I realize that the inclusion of “unmarried partner” was a big step for the U.S. Census Bureau, and that this option yielded data that will greatly benefit the lesbian and gay community. However, the 2010 U.S. Census data is woefully inadequate in bringing the LGBTQ community into visible focus. This is a big deal, given that the U.S. Census is probably the largest scale and most ambitious data collection effort in the world, and that the data are used in a wide range of policies, initiatives, and funding decisions. And what’s really sad to me is that the methodological errors in the U.S. Census probably weren’t just dumb mistakes – in fact, I bet every word was very carefully chosen. If anything, we’re seeing the fallout from the political tug-of-war that our country is experiencing regarding LGBTQ issues.  

The “Households and Families: 2010” report can be found here: http://www.census.gov/prod/cen2010/briefs/c2010br-14.pdf

Leave a comment

Filed under Uncategorized

The natural law of gay sharks

“I think that it’s … unnatural. I think that it’s detrimental, and ultimately destructive to so many of the foundations of civilization.” – Kirk Cameron, discussing his views on homosexuality with Piers Morgan.

Kirk Cameron certainly isn’t breaking any new ground with this viewpoint. In the Laws, written in 360 B.C.E., Plato considered same-sex sexuality to be “unnatural,” even calling for legislation banning homosexual acts, masturbation, and procreative sex. Later, in the thirteenth century, St. Thomas Aquinas, drawing from his Christian beliefs as well as his grounding in Aristotelian philosophy and ethics, stated that the only type of moral (and “natural”) sex act is vaginal intercourse, since it can potentially result in procreation. These ideas are the foundation for the modern-day understanding of “natural law” adopted by the Catholic Church and other denominations, an understanding that for centuries has been used to criminalize, pathologize, and demonize homosexuality.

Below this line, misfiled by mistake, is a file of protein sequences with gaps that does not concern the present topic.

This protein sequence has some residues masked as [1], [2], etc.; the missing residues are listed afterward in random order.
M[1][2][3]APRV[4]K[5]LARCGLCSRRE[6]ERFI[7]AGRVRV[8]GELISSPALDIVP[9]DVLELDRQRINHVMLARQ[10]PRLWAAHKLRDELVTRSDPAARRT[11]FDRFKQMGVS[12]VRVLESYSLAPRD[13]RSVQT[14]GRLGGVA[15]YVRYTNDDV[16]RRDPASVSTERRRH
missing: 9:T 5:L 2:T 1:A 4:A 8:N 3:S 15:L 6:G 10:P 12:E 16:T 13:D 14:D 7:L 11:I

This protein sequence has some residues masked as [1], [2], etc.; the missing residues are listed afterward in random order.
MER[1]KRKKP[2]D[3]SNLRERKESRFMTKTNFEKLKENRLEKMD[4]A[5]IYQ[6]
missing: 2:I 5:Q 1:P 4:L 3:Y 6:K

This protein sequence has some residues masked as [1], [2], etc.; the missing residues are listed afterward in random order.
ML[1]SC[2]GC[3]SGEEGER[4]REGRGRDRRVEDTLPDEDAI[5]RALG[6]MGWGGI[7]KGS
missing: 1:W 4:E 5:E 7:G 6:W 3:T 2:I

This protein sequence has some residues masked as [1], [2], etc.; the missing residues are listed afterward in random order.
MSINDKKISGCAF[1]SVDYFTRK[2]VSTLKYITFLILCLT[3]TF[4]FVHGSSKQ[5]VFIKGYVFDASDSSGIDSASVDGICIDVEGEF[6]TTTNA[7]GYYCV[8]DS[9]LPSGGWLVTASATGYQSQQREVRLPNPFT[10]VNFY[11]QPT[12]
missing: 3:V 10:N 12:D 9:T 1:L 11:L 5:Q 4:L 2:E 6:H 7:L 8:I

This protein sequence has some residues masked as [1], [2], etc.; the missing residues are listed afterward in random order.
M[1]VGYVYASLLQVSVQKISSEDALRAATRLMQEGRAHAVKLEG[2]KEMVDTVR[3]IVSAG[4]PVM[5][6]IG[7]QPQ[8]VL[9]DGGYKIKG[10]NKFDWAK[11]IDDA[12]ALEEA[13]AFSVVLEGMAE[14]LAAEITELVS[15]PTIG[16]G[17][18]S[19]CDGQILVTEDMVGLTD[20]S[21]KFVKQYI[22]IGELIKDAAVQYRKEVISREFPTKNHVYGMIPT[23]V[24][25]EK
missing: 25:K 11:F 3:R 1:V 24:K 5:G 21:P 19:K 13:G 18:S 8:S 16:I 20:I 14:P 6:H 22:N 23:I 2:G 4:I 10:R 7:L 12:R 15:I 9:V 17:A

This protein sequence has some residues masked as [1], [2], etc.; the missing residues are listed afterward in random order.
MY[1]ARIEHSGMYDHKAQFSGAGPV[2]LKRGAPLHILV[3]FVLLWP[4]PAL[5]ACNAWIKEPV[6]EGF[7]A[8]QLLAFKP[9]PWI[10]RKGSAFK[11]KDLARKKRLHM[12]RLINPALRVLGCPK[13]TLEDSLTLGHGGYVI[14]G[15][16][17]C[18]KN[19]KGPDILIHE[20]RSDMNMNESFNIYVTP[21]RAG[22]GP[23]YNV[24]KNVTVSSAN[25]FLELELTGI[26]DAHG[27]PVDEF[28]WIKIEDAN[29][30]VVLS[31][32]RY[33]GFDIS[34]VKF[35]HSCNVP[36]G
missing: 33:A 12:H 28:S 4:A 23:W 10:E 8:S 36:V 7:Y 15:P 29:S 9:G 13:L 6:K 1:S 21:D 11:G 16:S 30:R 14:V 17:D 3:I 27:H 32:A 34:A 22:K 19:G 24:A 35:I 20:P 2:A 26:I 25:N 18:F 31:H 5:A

How has this “modern-day understanding” of natural law affected LGBTQ rights? Let’s start with Bowers v. Hardwick, the 1986 U.S. Supreme Court decision that upheld a Georgia sodomy law. In his written opinion, Chief Justice Warren Burger described homosexual sex as an “infamous crime against nature,” concluding that, “[t]o hold that the act of homosexual sodomy is somehow protected as a fundamental right would be to cast aside millennia of moral teaching.” When sodomy laws were eventually overturned by Lawrence v. Texas (2003), Antonin Scalia, in a scathing dissent, wrote, “This effectively decrees the end of all morals legislation,” concluding that the Court “has largely signed on to the so-called homosexual agenda.” Obviously, while natural law has its roots in philosophy and religion, it has had an extraordinarily powerful influence in the political sphere. And today, natural law is one of the central arguments that’s used to oppose same-sex marriage rights.